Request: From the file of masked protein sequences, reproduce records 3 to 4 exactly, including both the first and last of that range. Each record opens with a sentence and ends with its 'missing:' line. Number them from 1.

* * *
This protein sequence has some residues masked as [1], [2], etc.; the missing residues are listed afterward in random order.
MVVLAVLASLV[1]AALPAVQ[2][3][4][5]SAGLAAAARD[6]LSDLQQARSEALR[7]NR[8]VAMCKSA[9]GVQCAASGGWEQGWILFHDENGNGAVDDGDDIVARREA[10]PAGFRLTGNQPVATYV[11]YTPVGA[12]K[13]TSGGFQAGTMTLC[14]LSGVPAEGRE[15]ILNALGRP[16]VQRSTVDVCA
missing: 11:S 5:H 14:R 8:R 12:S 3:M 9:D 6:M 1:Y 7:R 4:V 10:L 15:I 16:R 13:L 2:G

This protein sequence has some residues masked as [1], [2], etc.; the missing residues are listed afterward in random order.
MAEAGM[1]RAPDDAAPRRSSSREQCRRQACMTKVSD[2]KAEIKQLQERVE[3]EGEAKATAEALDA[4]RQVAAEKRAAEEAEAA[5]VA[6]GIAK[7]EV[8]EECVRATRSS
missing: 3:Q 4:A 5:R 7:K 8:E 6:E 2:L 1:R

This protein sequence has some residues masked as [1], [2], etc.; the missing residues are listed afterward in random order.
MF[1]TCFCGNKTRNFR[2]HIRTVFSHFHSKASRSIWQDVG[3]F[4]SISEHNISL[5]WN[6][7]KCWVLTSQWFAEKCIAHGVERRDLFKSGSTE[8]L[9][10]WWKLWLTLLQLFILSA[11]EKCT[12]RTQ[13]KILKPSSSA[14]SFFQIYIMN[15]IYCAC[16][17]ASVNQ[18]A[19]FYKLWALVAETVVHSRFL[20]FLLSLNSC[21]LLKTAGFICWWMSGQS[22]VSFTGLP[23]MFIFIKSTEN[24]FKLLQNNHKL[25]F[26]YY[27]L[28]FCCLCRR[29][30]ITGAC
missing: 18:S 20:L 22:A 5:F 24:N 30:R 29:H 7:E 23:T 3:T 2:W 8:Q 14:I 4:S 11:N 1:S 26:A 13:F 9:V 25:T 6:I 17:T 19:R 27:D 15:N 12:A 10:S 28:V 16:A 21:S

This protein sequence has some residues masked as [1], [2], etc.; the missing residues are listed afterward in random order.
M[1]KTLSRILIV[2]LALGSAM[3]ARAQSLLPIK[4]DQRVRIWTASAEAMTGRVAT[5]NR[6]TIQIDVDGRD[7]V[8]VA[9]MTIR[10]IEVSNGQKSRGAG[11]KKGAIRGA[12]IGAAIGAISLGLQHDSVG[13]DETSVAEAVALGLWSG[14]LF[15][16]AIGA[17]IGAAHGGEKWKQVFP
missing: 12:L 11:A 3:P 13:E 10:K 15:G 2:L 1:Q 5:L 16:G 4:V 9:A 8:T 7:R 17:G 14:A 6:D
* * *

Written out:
This protein sequence has some residues masked as [1], [2], etc.; the missing residues are listed afterward in random order.
MF[1]TCFCGNKTRNFR[2]HIRTVFSHFHSKASRSIWQDVG[3]F[4]SISEHNISL[5]WN[6][7]KCWVLTSQWFAEKCIAHGVERRDLFKSGSTE[8]L[9][10]WWKLWLTLLQLFILSA[11]EKCT[12]RTQ[13]KILKPSSSA[14]SFFQIYIMN[15]IYCAC[16][17]ASVNQ[18]A[19]FYKLWALVAETVVHSRFL[20]FLLSLNSC[21]LLKTAGFICWWMSGQS[22]VSFTGLP[23]MFIFIKSTEN[24]FKLLQNNHKL[25]F[26]YY[27]L[28]FCCLCRR[29][30]ITGAC
missing: 18:S 20:L 22:A 5:F 24:N 30:R 29:H 7:E 23:T 3:T 2:W 8:Q 14:I 4:S 11:N 1:S 26:A 13:F 9:V 25:T 6:I 17:T 19:R 27:D 15:N 12:A 10:S 28:V 16:A 21:S

This protein sequence has some residues masked as [1], [2], etc.; the missing residues are listed afterward in random order.
M[1]KTLSRILIV[2]LALGSAM[3]ARAQSLLPIK[4]DQRVRIWTASAEAMTGRVAT[5]NR[6]TIQIDVDGRD[7]V[8]VA[9]MTIR[10]IEVSNGQKSRGAG[11]KKGAIRGA[12]IGAAIGAISLGLQHDSVG[13]DETSVAEAVALGLWSG[14]LF[15][16]AIGA[17]IGAAHGGEKWKQVFP
missing: 12:L 11:A 3:P 13:E 10:K 15:G 2:L 1:Q 5:L 16:G 4:V 9:A 8:T 7:R 17:G 14:A 6:D